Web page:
Apple tends to prefer to let its rivals do the heavy lifting when it comes to cutting-edge smartphone features.
Then at a later date and only when it's ready, it will bring a sharper, cooler version of the tech to market and wow the masses.
Think: Apple Pay and NFC contactless payments technology. Think: FaceTime video calling too.
But newly unearthed evidence suggests Apple is exploring the possibility of bringing cutting edge Li–Fi technology to the iPhone, potentially putting it well ahead of the competition.
So, what is Li–Fi? And why should you be excited? Read on and we’ll reveal all.
1 What is Li–Fi?
Li–Fi, or Light Fidelity, is a data transfer technology designed to offer rapid internet connections using light rather than the radio waves that are the basis of the Wi–Fi connections we use now.
The other major difference is that Li-Fi can potentially serve up connection speeds of a whopping 224 Gigabits per second (Gbps).
To put that into context, the UK telecoms regulator Ofcom says the current average broadband speed in the UK is 22Mbps.
That means that owners of Li-Fi-enabled gadgets can expect super fast wireless transfers of photos, videos and music.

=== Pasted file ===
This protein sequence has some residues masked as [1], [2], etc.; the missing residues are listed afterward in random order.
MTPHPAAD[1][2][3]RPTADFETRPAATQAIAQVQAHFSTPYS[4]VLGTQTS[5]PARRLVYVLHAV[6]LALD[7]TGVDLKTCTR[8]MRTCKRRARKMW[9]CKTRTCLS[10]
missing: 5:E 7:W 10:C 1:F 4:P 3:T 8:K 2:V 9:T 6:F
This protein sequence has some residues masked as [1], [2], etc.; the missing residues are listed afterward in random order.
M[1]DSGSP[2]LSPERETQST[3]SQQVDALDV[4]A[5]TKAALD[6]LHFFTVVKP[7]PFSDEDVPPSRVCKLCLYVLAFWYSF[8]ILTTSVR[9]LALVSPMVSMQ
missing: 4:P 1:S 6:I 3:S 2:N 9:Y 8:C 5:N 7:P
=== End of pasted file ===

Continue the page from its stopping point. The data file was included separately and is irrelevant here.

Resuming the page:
2 How does it work?
Products that support Li–Fi are equipped with a sensor that can receive data from a special light source.
This comes in the form of a specially made LED lightbulb that flashes light so fast that the human eye can’t see it flickering.
Its creator claims a single LED can transfer more data than an existing mobile tower today.
3 Who's behind it?
Harald Haas, the chair of mobile communications at University of Edinburgh, came up with the idea.
His TED talk explains brilliantly how we could easily use light sources such as car headlamps and overhead lighting on planes to access data and the web.
4 So, how does it fit in with Apple and the iPhone 7?
Eagle–eyed developers have found a reference to Li–Fi in the code for Apple’s iOS 9.1, which was released at the end of last year.
iOS 9 runs on over 75% of all iPhones and iPads, and while these devices don’t currently have Li–Fi, there’s every chance that some prototype models in Apple’s labs do.
If it can bring the technology to market, Apple will have a major jump on the likes of Samsung and Google.
5 So, will it be featured in the iPhone 7?
It’s not clear yet. But it does seem plausible that may see fit to include Li–Fi to future-proof its newest smartphones, knowing that the tech is getting closer to being a day–to–day reality.
It’s most likely, though, that Apple wants to use Li–Fi to boost its HomeKit partner products.
These are made to be controlled by iPhones and iPads.
With smart lightbulbs increasingly common, Apple may want to ensure its future devices work with any Li–Fi bulbs that hit the market in the next few years.